The press is beginning to notice the economic recovery is stalling

Maybe the worst thing that could happen to the president and his party would be for the economic recovery from the 2008 financial crisis to stall out. But that’s exactly what might be happening.

Last week, the president told town hall participants in Jamaica that one of his greatest regrets was not warning the nation that the recovery would take years. But that admission reflects a whole universe of anxieties that went unspoken. Not only is the recovery taking years to materialize, it may be in the process of reversing.

“The global economy is mired in a ‘stop and go’ recovery ‘at risk of stalling again’, according to the latest Brookings Institution-Financial Times tracking index,” >The Financial Times reported on Sunday.

The world economy grew 3.4 per cent last year, according to the IMF, roughly at its long-term average rate, which disappointed many officials who expected faster expansion because output is still recovering from the effects of the 2008-09 global financial crisis and faster-growing emerging economies now account for more than half of the world economy.

Last week, Christine Lagarde, head of the IMF, described the world’s current economic performance as, “just not good enough”.

The Eurozone is growing only modestly though it has managed to stave off a Greek debt crisis. “Business confidence is weak and deflationary pressures are still a concern,” the Brookings Institution report warned. “China’s economy is facing a broad slowdown—growth in industrial activity has slowed significantly, producer prices continue to fall, and various other indicators of economic activity indicate a loss of momentum.”

The strength of the American dollar is about all that is buoying the global economy, according to this study. But the strain of that burden is starting to catch up with the U.S. economy. In March, hiring expanded at the slowest rate since December, 2013. The labor force participation rate is sinking and remains at its lowest levels since the late 1970s.

“Manufacturing is declining, and consumers are not spending despite a huge cash infusion from cheap gas prices,” Politico cautioned. “The housing market remains relatively weak. And while the jobless rate is close to where it was before the financial crisis, middle class incomes are not rising, the size of the labor force remains near a 30-year low and few economists see prospects for much faster growth on the horizon.”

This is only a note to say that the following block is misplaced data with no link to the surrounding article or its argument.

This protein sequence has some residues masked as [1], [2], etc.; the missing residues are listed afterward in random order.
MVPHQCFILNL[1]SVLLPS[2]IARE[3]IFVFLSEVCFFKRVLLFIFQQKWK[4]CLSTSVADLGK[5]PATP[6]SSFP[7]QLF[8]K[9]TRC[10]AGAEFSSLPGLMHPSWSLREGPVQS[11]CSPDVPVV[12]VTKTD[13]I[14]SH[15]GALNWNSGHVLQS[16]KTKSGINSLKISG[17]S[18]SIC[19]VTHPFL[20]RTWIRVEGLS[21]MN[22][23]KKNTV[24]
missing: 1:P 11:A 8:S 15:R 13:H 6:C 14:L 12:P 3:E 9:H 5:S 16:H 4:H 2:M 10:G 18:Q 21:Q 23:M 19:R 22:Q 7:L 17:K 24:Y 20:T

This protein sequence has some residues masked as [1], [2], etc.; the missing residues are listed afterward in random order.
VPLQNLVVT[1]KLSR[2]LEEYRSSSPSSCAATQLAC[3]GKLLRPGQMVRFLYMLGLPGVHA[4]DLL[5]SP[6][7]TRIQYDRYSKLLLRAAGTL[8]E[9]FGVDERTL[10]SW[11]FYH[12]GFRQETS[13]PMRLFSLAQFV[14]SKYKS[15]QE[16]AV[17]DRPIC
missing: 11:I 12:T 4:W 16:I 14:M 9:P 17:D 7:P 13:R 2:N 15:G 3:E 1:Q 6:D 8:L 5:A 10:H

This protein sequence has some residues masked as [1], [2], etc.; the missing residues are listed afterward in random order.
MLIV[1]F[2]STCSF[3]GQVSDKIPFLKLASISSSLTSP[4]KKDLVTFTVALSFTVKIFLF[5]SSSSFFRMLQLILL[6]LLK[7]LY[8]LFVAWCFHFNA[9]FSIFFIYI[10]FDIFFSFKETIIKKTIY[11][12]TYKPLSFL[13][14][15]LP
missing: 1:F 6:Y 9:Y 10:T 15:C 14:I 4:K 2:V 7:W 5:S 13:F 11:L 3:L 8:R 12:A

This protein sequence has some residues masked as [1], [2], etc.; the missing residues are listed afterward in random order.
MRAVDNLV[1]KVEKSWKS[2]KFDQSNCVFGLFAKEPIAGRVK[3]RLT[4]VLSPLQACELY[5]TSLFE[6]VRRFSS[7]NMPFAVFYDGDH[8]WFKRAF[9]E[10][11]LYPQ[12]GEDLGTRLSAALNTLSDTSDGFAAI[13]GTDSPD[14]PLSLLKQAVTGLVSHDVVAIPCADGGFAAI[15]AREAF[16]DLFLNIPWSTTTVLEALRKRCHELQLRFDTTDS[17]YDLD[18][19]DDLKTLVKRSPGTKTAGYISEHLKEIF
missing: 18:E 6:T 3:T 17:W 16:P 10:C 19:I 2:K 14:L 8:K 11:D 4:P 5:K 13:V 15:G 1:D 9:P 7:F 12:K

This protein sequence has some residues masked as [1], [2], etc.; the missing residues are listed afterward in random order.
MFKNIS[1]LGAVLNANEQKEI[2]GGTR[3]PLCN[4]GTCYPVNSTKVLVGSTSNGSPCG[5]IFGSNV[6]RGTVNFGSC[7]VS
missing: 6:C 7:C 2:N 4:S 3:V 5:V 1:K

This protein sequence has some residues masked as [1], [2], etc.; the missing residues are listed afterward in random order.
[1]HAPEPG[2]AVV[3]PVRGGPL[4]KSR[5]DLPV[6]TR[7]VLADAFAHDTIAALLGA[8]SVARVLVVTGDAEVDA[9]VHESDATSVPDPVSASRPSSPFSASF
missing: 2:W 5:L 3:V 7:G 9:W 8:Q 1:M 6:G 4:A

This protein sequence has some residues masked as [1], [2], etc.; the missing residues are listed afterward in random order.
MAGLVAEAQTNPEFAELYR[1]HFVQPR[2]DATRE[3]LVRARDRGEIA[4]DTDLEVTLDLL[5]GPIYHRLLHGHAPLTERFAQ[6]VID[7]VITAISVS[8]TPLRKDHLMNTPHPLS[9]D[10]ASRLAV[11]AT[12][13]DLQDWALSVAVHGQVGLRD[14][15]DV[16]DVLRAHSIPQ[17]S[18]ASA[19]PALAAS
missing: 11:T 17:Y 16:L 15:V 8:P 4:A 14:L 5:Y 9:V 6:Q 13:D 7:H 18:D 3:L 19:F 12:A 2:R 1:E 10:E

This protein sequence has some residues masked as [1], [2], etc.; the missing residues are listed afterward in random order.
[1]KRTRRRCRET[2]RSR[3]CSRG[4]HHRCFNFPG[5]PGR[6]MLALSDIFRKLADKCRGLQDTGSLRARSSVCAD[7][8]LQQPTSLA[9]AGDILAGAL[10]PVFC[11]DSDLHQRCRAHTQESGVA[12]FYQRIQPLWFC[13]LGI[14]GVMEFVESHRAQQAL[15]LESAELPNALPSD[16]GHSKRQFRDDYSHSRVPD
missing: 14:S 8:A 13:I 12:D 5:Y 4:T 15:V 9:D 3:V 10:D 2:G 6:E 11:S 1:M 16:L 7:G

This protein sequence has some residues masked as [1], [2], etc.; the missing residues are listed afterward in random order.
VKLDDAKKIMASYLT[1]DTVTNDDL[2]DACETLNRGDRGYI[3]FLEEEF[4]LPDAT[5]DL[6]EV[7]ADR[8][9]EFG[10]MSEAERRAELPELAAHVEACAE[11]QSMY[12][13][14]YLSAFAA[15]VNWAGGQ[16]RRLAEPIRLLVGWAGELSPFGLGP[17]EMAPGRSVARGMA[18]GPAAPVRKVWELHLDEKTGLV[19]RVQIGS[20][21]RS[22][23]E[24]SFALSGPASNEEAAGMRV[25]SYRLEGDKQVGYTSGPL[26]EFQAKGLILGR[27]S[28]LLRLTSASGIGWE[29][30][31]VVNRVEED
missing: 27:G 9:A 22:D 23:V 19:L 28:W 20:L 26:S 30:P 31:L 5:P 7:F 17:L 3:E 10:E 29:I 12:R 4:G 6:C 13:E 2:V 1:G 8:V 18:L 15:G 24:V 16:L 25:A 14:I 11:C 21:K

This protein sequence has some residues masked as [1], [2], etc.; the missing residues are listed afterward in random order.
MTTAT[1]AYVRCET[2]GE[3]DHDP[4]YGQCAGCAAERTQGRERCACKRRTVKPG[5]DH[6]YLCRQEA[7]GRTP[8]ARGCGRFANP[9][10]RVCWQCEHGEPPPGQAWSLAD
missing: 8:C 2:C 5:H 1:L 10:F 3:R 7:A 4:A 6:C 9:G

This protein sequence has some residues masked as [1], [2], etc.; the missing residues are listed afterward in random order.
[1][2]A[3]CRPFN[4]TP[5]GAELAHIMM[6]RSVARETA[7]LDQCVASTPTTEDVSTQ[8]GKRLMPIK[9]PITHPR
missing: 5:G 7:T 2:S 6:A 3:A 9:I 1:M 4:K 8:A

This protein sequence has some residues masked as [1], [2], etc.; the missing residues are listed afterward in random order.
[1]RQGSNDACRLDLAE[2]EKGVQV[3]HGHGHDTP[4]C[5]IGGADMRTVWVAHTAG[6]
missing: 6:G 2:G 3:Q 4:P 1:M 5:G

After years in which the popular American press sang Barack Obama’s praises for the economic recovery he engineered, the news media is finally beginning to notice that not everyone is benefiting from this supposed economic revitalization. Though it strained to express hope in the future, The New York Times was forced to concede in January that the middle class is shrinking at a terrifying rate. That report also noted that social welfare programs like Social Security and Medicare, “originally set up as safety nets to protect seniors from falling into poverty after retirement,” now serve as a backstop against absolute destitution for millions of Americans.

In an appearance on CNBC on Monday, President Obama’s former White House Chief of Staff Bill Daley confessed that most Americans have not enjoyed the benefits of the recovery (hat tip Washington Free Beacon):

“Hillary Clinton’s challenge is going to be to come up with different plans,” Daley said after being prodded to respond to the economic failures of the Obama era. “She can’t run for the third term of Barack Obama economically.”

As a matter of fact, the public’s favorable impression of Obama’s handling of the economy is the only thing keeping his job approval rating afloat. As recently as December, opinion surveys showed the president was underwater by double digits for his handling of the economy. As gas prices collapsed over the course of 2015, however, that approval rating spiked to the point that some polls now show pluralities approving of the president’s approach to America’s economic affairs.

If that support collapses in the same way that the public’s perception of Obama’ s handling of foreign affairs has, the Democratic Party will find maintaining control of the White House a difficult prospect. Daley’s claim is the same contention made by the Democrats’ progressives: The economic recovery has only benefited the class of American financial professionals and the rich rather than the nation as a whole. But Hillary Clinton, with her Wall Street ties, is going to right that ship when Barack Obama couldn’t? Even if committed Democrats believe that, most of the rest of the country won’t.

If it wasn’t already an uphill road to the Oval Office for Clinton, and it is, it will be worse if the economic recovery decelerates. But that seems to be what is happening.